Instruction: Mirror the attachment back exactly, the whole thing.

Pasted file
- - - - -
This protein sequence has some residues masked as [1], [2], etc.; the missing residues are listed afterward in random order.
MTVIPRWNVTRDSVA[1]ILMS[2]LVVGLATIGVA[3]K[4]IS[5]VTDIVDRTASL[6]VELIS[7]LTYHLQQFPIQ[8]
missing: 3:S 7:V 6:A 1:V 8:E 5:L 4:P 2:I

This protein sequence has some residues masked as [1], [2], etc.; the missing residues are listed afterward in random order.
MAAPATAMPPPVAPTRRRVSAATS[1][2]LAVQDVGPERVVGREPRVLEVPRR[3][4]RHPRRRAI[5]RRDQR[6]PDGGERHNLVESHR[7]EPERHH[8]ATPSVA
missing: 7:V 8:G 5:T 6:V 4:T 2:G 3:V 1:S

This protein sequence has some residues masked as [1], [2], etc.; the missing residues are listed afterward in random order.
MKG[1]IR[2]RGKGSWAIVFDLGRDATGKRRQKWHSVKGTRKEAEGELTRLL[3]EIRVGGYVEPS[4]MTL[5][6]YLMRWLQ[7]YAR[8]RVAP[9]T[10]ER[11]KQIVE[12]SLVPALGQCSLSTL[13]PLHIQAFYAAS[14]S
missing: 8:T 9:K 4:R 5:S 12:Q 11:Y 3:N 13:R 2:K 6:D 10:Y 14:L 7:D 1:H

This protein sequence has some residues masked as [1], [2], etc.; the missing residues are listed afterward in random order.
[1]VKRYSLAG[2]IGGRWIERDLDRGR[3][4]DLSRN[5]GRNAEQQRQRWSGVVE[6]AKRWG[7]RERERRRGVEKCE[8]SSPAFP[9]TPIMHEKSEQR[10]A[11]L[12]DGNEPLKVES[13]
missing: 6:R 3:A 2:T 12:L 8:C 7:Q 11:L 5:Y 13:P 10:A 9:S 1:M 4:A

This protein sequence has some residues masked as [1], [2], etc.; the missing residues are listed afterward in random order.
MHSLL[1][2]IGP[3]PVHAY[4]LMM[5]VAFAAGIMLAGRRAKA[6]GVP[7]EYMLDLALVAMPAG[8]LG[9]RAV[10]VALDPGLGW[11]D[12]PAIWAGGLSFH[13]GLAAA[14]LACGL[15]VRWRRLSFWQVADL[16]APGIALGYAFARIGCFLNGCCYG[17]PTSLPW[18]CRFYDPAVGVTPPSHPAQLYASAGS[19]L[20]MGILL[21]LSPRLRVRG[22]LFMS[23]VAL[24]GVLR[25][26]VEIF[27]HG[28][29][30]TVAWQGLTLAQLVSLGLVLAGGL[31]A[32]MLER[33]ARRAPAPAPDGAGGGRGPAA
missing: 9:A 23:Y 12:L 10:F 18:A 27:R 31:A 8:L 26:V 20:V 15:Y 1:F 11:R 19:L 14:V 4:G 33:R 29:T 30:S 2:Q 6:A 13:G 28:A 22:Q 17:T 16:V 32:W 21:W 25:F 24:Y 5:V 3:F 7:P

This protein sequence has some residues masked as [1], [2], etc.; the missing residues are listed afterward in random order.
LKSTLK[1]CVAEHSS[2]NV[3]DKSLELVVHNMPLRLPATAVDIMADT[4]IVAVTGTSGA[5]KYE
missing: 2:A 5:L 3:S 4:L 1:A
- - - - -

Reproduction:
This protein sequence has some residues masked as [1], [2], etc.; the missing residues are listed afterward in random order.
MTVIPRWNVTRDSVA[1]ILMS[2]LVVGLATIGVA[3]K[4]IS[5]VTDIVDRTASL[6]VELIS[7]LTYHLQQFPIQ[8]
missing: 3:S 7:V 6:A 1:V 8:E 5:L 4:P 2:I

This protein sequence has some residues masked as [1], [2], etc.; the missing residues are listed afterward in random order.
MAAPATAMPPPVAPTRRRVSAATS[1][2]LAVQDVGPERVVGREPRVLEVPRR[3][4]RHPRRRAI[5]RRDQR[6]PDGGERHNLVESHR[7]EPERHH[8]ATPSVA
missing: 7:V 8:G 5:T 6:V 4:T 2:G 3:V 1:S

This protein sequence has some residues masked as [1], [2], etc.; the missing residues are listed afterward in random order.
MKG[1]IR[2]RGKGSWAIVFDLGRDATGKRRQKWHSVKGTRKEAEGELTRLL[3]EIRVGGYVEPS[4]MTL[5][6]YLMRWLQ[7]YAR[8]RVAP[9]T[10]ER[11]KQIVE[12]SLVPALGQCSLSTL[13]PLHIQAFYAAS[14]S
missing: 8:T 9:K 4:R 5:S 12:Q 11:Y 3:N 13:R 2:K 6:D 10:Y 14:L 7:D 1:H

This protein sequence has some residues masked as [1], [2], etc.; the missing residues are listed afterward in random order.
[1]VKRYSLAG[2]IGGRWIERDLDRGR[3][4]DLSRN[5]GRNAEQQRQRWSGVVE[6]AKRWG[7]RERERRRGVEKCE[8]SSPAFP[9]TPIMHEKSEQR[10]A[11]L[12]DGNEPLKVES[13]
missing: 6:R 3:A 2:T 12:L 8:C 7:Q 11:L 5:Y 13:P 10:A 9:S 1:M 4:A

This protein sequence has some residues masked as [1], [2], etc.; the missing residues are listed afterward in random order.
MHSLL[1][2]IGP[3]PVHAY[4]LMM[5]VAFAAGIMLAGRRAKA[6]GVP[7]EYMLDLALVAMPAG[8]LG[9]RAV[10]VALDPGLGW[11]D[12]PAIWAGGLSFH[13]GLAAA[14]LACGL[15]VRWRRLSFWQVADL[16]APGIALGYAFARIGCFLNGCCYG[17]PTSLPW[18]CRFYDPAVGVTPPSHPAQLYASAGS[19]L[20]MGILL[21]LSPRLRVRG[22]LFMS[23]VAL[24]GVLR[25][26]VEIF[27]HG[28][29][30]TVAWQGLTLAQLVSLGLVLAGGL[31]A[32]MLER[33]ARRAPAPAPDGAGGGRGPAA
missing: 9:A 23:Y 12:L 10:F 18:A 27:R 31:A 8:L 26:V 20:V 15:Y 1:F 11:R 19:L 14:V 4:G 33:R 29:T 30:S 2:Q 6:A 13:G 28:A 22:Q 17:T 16:V 32:W 21:W 25:F 24:Y 5:V 3:F 7:P

This protein sequence has some residues masked as [1], [2], etc.; the missing residues are listed afterward in random order.
LKSTLK[1]CVAEHSS[2]NV[3]DKSLELVVHNMPLRLPATAVDIMADT[4]IVAVTGTSGA[5]KYE
missing: 2:A 5:L 3:S 4:L 1:A